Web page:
Value through understanding

How does this sound for a proposition? Substantial life cover – often equivalent to up to four years’ salary or even higher. Up to around three-quarters of your salary for as long as sickness prevents you working. Maybe a lump sum if you are struck by a critical illness

Any or all of the above being provided free of charge and, usually, without the need for any, or just minimal, paperwork.

The natural reaction to such an offer would be ‘Where’s the catch?’, but for millions of people there is no catch and the proposition is as good as it sounds. They are, of course, members of group schemes where the cover is provided by their employer.

It is an incredibly powerful proposition, even without all the ancillary benefits that get attached to group schemes, and its importance is shown by the amount of cover provided through group schemes. Swiss Re estimates such arrangements provide around 40 per cent of all the life cover and more than 70 percent of income protection cover in the UK, providing for around seven million people. But this is still a minority of the working population and growth in the group risk market, in terms of numbers of people covered, has been disappointing for several years. Why is this?

The ‘catch’, such as it is, is that the employer has to be persuaded that this proposition is sufficiently compelling to be worth spending money on. Many people outside the industry will not be aware of the benefits of group risk cover or even what it actually is. Focus just on employers and the picture is not much better. In researching for their ‘Insurance Report, Life at the crossroads’ in 2007, Swiss Re asked companies not providing death or disability cover why they didn’t. Different answers came back, but the commonest single response (34 per cent on death cover, 38 per cent on disability) was ‘Don’t know’. Another 14 percent said ‘They had never thought about it’. I do not know what the equivalent responses would have been if companies had been asked if they insured their premises, but suspect very few would have said they didn’t and ‘did not know’ why.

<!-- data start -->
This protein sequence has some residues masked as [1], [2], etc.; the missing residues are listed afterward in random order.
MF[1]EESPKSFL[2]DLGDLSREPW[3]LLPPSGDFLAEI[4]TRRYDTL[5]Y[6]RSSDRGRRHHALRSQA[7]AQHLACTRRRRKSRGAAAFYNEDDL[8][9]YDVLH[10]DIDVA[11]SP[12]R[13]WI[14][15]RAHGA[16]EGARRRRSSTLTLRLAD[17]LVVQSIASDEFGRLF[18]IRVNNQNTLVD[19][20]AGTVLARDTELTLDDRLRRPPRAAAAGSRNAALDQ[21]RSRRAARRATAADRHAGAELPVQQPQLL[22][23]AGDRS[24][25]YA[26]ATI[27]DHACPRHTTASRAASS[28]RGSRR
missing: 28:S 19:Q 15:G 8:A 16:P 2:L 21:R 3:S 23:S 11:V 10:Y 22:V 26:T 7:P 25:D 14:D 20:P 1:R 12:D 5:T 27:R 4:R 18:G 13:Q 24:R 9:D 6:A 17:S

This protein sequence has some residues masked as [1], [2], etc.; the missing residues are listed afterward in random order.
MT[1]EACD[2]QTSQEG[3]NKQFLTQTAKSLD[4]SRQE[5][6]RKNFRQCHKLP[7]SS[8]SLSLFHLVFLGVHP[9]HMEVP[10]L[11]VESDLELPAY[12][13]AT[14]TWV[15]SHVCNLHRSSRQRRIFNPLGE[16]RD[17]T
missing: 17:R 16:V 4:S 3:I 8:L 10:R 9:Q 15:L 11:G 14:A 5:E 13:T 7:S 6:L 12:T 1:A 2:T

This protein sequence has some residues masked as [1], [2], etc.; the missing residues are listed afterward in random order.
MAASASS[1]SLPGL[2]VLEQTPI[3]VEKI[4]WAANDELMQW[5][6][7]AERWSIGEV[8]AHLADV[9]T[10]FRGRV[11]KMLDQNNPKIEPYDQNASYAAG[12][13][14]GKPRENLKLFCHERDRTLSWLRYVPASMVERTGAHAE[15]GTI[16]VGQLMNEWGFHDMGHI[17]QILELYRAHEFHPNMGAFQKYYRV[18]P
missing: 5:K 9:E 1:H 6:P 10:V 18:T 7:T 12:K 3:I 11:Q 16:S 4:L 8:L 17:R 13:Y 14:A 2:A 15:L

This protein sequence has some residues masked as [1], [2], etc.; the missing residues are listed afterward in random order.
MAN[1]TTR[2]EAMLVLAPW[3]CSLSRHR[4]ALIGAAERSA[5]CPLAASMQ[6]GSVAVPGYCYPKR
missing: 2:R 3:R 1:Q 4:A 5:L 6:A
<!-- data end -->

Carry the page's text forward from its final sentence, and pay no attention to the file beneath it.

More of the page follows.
So what needs to be done? Those ‘don’t know’ and ‘never thought about it’ statistics suggest there has to be engagement with, and education of, all employers. This is a challenge for providers and advisers because, as we know, the majority of companies consist of just a few employees and catering for such clients has been traditionally uneconomic. Fortunately, web technology gives us the chance to create business models that are economic and group risk companies are starting to do this.

However, while it is essential that employers are engaged, I think there is an even more crucial need to ensure that employees appreciate the value of group risk benefits. If more employers are to be persuaded that group risk benefits are worth spending money on, we will have to demonstrate that providing benefits really does make a difference to their ability to attract and retain staff and to their companies’ overall wellbeing. At the moment, we know that there are many people who enjoy very good benefits (the spectacular-sounding proposition I started out with) but who have only the haziest idea of what these are at all, let alone how good they are. We have to get the message across that to have life, income protection or critical illness cover courtesy of your employer is a tremendous asset, and that to be without it is to be at a serious disadvantage.

Where does responsibility for getting the group risk message across lie? Providers know it is their responsibility to promote the benefits of their products. It can be all too easy to get lost in detail and forget about what difference our products and services make to individual lives and corporate cultures. But to have the biggest impact we also need to act in a concerted and co-ordinated way. We have an industry body, GRiD (Group Risk Development) that comprises providers, advisers and reinsurers. GRiD has set up a working party to look specifically at ‘Growing the market’ and I hope to report back later in the year on initiatives that arise from that project.